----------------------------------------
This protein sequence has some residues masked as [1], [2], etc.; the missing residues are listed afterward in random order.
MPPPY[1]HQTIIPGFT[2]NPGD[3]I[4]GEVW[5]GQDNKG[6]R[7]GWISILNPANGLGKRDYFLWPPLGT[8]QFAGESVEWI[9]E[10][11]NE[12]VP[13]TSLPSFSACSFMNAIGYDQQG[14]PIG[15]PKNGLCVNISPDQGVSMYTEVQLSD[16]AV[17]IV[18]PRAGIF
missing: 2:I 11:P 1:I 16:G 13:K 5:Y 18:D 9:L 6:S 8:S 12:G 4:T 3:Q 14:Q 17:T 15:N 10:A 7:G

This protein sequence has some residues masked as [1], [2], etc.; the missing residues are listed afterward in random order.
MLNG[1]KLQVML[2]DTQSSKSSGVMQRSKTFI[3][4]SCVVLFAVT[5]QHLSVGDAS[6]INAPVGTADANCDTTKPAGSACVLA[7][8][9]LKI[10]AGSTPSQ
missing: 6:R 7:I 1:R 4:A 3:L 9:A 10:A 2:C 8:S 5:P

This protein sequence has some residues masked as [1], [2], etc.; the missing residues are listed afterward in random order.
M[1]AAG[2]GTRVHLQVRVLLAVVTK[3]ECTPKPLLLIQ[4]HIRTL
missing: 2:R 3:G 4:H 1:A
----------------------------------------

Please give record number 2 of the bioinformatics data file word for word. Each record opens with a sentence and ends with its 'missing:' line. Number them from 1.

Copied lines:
This protein sequence has some residues masked as [1], [2], etc.; the missing residues are listed afterward in random order.
MLNG[1]KLQVML[2]DTQSSKSSGVMQRSKTFI[3][4]SCVVLFAVT[5]QHLSVGDAS[6]INAPVGTADANCDTTKPAGSACVLA[7][8][9]LKI[10]AGSTPSQ
missing: 6:R 7:I 1:R 4:A 3:L 9:A 10:A 2:C 8:S 5:P